The digital age is upon us, like it or not, ready or not. For the past few years, payers have incentivized, encouraged, reimbursed, and adopted various digital, remote monitoring systems and devices as a way to encourage providers to adopt more digital, remote methods.
Although complete telehealth services were not reimbursed in all care settings in all Zip Codes by all payers throughout the United States at the beginning of 2020, many of the restrictions and barriers to provide nearly complete digital services were suddenly released in response to the needs of a nation in the throes of a pandemic. The significantly reduced restrictions give unprecedented access for patients to their health care providers during a time when going out could be deadly for those with underlying health conditions. Our patients need us now more than ever. However, navigating the wound care world by using digital platforms and technologies isn’t always as straightforward as it sounds.
Let’s say a patient is utilizing one of the newly appointed codes that allow a patient to text or email a photo to their health care provider. Photos of wounds can be deceiving, and not all patients have a wound measurement guide to place in the photo.
Consider having the patient add a common household object near the wound (but not too near) so the wound size is clear. A dime and a quarter, for example, are common points of reference that are easy to place in a photo for a clear reference point. Consider instructing the patient to place the common household object at the bottom (or 6 o’clock) of the wound. This ensures that the wound alignment is understood and makes it easier to track wound progression from photo to photo with intervals deemed appropriate by the health care provider.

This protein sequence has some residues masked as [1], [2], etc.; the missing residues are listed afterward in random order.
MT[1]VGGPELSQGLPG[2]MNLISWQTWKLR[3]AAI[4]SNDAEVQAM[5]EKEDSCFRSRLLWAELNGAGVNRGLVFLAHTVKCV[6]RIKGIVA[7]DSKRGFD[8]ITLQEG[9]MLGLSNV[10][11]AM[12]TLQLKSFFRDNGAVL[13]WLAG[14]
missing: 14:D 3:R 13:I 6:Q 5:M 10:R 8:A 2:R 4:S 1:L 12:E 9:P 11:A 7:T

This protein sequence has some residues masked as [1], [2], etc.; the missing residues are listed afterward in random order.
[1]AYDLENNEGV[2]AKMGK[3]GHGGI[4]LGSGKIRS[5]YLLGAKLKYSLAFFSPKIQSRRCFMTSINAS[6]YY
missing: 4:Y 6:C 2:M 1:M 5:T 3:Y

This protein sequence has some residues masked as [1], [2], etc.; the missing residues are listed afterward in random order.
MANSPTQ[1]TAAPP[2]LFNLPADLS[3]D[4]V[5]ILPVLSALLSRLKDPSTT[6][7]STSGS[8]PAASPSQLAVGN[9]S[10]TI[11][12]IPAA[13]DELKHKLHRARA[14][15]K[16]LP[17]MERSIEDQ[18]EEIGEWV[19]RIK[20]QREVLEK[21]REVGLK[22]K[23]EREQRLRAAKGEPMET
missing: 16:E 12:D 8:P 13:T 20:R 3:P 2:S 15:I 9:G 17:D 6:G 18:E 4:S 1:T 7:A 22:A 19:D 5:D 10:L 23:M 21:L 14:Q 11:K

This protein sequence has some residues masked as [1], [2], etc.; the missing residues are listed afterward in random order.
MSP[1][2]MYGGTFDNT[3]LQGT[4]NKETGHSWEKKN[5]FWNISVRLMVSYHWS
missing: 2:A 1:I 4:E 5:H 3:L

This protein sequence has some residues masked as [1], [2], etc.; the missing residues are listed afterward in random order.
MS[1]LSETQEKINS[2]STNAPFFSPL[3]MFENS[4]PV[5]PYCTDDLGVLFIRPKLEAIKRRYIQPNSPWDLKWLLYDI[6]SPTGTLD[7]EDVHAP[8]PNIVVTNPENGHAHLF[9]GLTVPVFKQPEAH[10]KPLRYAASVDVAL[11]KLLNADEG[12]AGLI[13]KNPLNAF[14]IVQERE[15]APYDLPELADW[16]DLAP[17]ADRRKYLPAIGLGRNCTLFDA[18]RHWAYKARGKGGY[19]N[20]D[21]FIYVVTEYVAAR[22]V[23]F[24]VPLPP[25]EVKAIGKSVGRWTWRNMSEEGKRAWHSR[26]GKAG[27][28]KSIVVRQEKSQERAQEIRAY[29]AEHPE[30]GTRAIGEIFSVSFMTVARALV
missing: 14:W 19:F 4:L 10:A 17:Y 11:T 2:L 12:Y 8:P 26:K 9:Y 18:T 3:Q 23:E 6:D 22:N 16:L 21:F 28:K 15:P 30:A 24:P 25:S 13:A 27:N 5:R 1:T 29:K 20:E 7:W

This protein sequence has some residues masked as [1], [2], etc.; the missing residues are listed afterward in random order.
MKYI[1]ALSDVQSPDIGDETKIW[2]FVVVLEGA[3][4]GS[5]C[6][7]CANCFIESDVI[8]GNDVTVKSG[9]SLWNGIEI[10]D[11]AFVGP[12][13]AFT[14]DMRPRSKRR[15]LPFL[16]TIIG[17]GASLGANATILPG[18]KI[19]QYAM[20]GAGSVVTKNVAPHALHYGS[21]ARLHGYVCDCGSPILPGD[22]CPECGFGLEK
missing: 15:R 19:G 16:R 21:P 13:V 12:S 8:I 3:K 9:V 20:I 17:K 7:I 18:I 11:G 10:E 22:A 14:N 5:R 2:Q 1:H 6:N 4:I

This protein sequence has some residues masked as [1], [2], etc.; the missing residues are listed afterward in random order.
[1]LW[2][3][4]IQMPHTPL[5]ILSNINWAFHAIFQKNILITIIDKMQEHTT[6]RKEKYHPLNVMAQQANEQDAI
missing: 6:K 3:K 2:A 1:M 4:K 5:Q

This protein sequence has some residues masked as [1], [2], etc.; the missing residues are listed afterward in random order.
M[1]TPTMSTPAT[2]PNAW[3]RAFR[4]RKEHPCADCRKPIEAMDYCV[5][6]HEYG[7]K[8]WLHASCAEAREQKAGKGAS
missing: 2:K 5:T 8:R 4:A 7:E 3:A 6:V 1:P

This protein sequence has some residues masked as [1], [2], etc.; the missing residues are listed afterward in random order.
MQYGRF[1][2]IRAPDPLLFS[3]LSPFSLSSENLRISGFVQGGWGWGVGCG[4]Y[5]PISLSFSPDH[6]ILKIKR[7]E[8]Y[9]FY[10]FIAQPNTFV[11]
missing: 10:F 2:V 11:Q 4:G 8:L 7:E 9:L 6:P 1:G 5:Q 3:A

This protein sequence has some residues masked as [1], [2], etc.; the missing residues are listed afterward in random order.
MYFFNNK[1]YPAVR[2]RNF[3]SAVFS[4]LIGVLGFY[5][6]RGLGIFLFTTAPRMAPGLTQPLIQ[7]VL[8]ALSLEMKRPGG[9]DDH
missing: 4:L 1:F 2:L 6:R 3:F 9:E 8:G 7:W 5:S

Even face-to-face wound rounds can have lighting challenges. To flash or not to flash, THAT is the question! If a wound photo is too dark, it can obscure non-viable tissue. If the flash is too bright, it can “wash out” the periwound, obscuring visual symptoms of brewing infection or underlying tissue damage. If the lighting isn’t the same from assessment to assessment, it can look as though the wound changed when in fact no change may have occurred. Consider using indirect lighting.
A well-placed flashlight that is lighting just to the side of the wound is often enough to give the right amount of lighting without the “washout” effect. Perhaps a floor lamp can be placed close enough to provide adequate lighting without causing color distortion. Remind the patient to use the same lighting techniques from photo to photo to ensure consistency. Consistency is KEY! Consider asking for a photo of the dressing with each wound assessment as well so you can clearly see the amount and color of the drainage without having to rely on someone else’s perception of the amount and color of the wound drainage.
Live video chat is in the here and now. Many platforms allow us to live stream with our patients throughout the states while being HIPAA conscious and compliant. It is very exciting to perform tele wound care rounds with wound evaluations. It allows us to invite in responsible parties, family members with consent, nurses who need to be involved, and more.
We can consult with the patient, decide treatment options in real time, ensure that advanced wound modalities are applied correctly, educate about dressing applications, and so much more—that is, as long as you have an adequate Internet connection. Unfortunately, good Internet connection is not always an option. Before you agree to tele wound care consults, evaluate the options. Do they have access to Wi-Fi or hardwire connections? Perhaps a cellular signal is a better option for the area. Consider using platforms that can be operated on an app and various web browsers on a variety of operating systems (i.e., Apple, Android), including smart devices (i.e., tablets or cell phones) and/or computers. The more options we have at our disposal, the greater the chance the live streaming tele wound care rounds will be successful.
As daunting as these changes may seem, I have confidence in health care and our ability to rise and meet the challenges of today and the future while we continue to support our patients and heal the wounds of the world.
The views and opinions expressed in this blog are solely those of the author, and do not represent the views of WoundSource, HMP Global, its affiliates, or subsidiary companies.